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Site Last Update: 11 Dec, 2019

April, 2017 The cow that has milk will never lack someone milking it. Runyankore (Uganda) Proverb

  Egabire tebura kikama. (Runyankore)
Ng’ombe yenye maziwa haikosi mtu wa kuikamua. (Swahili)
La vache qui a du lait ne manquera pas quelqu’un pour la traire. (French)
The cow that has milk will never lack someone milking it. (English)

Runyankore (Uganda) Proverb

Background, Meaning and Everyday Use of the Proverb

The Banyankole are located in southwestern Uganda. At the turn of the nineteenth century they numbered about 400,000 people. This former kingdom is well known for its long-horned cattle, which were objects of economic significance as well as prestige. The Mugabe (King) was an absolute ruler. He claimed all the cattle throughout the country as his own. Chiefs were ranked not by the land that they owned, but by the number of cattle that they possessed. Banyankole society is divided into a high-ranked caste (social class) of pastoralists (nomadic herders) and a lower-ranked caste of farmers. The Bahima are cattle herders and the Bairu are farmers who also care for goats and sheep. The Banyankole speak a Bantu language called Runyankole. It is a member of the Niger-Kordofanian group of language families. In many of these languages, nouns are composed of modifiers known as prefixes, infixes, and suffixes. Word stems alone have no grammatical meaning. For example, the prefix ba -signifies plurality; thus, the ethnic group carries the name Ba-nyankole. An individual person is a Mu-nyankole, with the prefix mu -carrying the idea of singularity. Things pertaining to or belonging to the Banyankole are referred to as Ki-nyankole, taking the prefix ki -. The pastoral Banyankole are known as Ba-hima; an individual of this group is referred to as a Mu-hima. The agricultural Banyankole are known as Ba-iru; the individual is a Mu-iru.

Traditionally cattle are still highly valued among the Banyankole and the Bahima. They are still held in high regard. The Banyankole herders consume milk and butter and drink fresh blood from their cattle. The staple food of a herder is milk. Beef is also very important. When milk or meat are scarce, millet porridge is made from grains obtained from the Bairu. Buttermilk is drunk by women and children only. When used as a sauce butter is mixed with salt, and meat or millet porridge is dipped into it. Children can eat rabbit, but men can eat only the meat of the cow or the buffalo. Herders never eat chicken or eggs. Women consume mainly milk, preferring it to all other foods. Cereals are domesticated in Africa; millet, sorghum, and eleusine dominate the agricultural Bairu sector. The Bairu keep sheep and goats. Unlike the herders, the farmers consume chickens and eggs. This common Runyankore proverb means that where there is food, people are always ready to eat. It is used to emphasize the value and importance of human beings in the society. It also reminds you that to get a daily living you must work hard.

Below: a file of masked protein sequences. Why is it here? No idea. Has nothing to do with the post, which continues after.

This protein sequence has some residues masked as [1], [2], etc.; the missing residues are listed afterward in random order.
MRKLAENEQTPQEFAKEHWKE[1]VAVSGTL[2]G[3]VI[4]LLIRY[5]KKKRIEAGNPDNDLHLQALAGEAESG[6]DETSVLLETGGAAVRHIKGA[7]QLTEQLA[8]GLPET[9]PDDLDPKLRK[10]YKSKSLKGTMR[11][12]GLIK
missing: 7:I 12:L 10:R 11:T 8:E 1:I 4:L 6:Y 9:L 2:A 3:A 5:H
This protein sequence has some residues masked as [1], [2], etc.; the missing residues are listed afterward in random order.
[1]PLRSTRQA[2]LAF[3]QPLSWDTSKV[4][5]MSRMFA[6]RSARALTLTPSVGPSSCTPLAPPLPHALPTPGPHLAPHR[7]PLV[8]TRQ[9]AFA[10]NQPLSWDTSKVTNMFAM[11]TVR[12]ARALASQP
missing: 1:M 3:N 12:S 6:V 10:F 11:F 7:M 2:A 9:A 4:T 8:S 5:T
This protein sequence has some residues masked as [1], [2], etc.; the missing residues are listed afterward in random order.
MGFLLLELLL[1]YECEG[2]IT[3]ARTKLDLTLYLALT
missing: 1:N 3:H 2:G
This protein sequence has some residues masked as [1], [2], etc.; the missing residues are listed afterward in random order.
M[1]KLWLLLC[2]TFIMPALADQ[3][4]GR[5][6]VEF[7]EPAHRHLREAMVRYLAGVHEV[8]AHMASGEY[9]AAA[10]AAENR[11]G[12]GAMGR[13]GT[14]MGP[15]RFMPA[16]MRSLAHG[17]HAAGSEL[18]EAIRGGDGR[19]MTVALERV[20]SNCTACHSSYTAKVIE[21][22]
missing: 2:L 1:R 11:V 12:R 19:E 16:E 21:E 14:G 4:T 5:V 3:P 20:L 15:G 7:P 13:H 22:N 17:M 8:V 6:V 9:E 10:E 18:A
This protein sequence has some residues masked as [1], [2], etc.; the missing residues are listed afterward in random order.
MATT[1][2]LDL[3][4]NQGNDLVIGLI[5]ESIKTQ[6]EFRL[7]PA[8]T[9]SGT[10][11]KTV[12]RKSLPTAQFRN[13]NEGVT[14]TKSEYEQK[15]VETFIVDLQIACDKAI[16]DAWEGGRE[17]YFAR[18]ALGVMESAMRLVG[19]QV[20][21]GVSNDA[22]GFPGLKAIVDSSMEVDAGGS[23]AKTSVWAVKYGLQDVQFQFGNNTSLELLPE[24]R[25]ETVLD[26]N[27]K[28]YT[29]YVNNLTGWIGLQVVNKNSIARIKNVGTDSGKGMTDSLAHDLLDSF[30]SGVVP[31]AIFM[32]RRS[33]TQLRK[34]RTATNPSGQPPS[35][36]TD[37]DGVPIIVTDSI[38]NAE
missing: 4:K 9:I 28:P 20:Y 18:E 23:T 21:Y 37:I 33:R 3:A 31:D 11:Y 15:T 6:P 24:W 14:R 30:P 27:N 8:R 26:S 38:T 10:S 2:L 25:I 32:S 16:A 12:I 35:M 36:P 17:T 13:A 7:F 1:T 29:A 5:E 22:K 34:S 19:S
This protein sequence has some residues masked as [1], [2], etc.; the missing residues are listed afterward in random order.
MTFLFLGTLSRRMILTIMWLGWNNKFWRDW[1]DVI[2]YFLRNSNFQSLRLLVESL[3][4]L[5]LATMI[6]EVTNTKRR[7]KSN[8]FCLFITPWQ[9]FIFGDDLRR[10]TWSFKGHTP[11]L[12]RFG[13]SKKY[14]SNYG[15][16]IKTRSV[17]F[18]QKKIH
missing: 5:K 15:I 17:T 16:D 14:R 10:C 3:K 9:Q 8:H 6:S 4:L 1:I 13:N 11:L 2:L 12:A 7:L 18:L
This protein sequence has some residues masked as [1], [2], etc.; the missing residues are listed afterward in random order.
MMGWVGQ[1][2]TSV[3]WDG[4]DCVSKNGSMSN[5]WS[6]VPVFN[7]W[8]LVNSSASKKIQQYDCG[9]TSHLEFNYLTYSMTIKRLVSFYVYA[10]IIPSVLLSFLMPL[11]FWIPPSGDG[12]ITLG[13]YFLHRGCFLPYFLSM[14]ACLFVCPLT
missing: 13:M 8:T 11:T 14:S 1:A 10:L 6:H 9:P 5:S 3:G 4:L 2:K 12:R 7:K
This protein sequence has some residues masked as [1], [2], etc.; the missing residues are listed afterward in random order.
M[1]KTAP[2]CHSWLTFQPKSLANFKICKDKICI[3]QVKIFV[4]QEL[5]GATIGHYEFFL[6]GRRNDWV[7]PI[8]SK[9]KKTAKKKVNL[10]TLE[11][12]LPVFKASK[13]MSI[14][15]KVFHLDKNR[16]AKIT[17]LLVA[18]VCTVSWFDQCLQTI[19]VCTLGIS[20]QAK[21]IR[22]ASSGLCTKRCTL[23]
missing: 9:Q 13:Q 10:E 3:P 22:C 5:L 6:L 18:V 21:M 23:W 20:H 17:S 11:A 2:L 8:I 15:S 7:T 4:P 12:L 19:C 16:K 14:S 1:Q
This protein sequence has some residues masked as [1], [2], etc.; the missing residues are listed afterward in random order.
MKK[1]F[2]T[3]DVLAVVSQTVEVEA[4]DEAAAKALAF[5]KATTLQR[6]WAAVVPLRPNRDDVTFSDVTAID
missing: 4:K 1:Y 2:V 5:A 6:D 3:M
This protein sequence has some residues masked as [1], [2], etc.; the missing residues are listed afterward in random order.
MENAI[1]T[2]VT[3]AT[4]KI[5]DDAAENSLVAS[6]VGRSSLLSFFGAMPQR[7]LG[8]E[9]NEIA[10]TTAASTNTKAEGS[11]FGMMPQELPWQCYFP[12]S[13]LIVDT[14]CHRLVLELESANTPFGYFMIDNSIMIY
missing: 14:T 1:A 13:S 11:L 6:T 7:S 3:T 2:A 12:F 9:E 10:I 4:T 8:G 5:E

Biblical Parallels
Genesis: 3:6:“And when the woman saw that the tree was good for food, and that it was a delight to the eyes, and that the tree was to be desired to make one wise, she took of the fruit thereof, and did eat; and she gave also unto her husband with her, and he did eat.”

Matthew 6:25:“Therefore I say unto you, be not anxious for your life, what you shall eat, or what you shall drink; nor yet for your body, what you shall put on. Is not the life more than the food, and the body than the raiment?”

Ecclesiastes 2:24:“There is nothing better for a person than that he/she should eat and drink, and make his/her soul enjoy good in his labor. This also I saw, that it is from the hand of God.”


Contemporary Use and Religious Application

According to the Bible, life is not about food. Luke 12:23: “For life is more than food, and the body more than clothing.” But as human beings it is useless to ignore the role that food plays in our physical life. Luke 9:16-17: “And he took the five loaves and the two fishes, and looking up to heaven, he blessed them, and broke them and gave to the disciples to set before the multitude. And they ate and were all filled. And there was taken up that which remained over to them of broken pieces, twelve baskets.” It definitely means that for human beings to live, they must eat both kinds of food: spiritual food that is the Word of God and physical food such as fish, milk and bread.

This proverb is No. 48 in a Collection of 100 Runyankore Proverbs and Wise Sayings by Alimas Kaluta Adrien Socrates edited by Elias Bushiri Elie in collaboration with the African Proverbs Working Group, Nairobi, Kenya.


Alimas Kaluta Adrien Socrates
Nairobi, Kenya
Cellphones: +254 715 576 517
Email: This e-mail address is being protected from spambots. You need JavaScript enabled to view it

Photographs provided by:
Cephas Yao Agbemenu
Department of Fine Arts
Kenyatta University
P.O. Box 43844
Nairobi, Kenya
Cellphone: +254 723-307992
Email: This e-mail address is being protected from spambots. You need JavaScript enabled to view it


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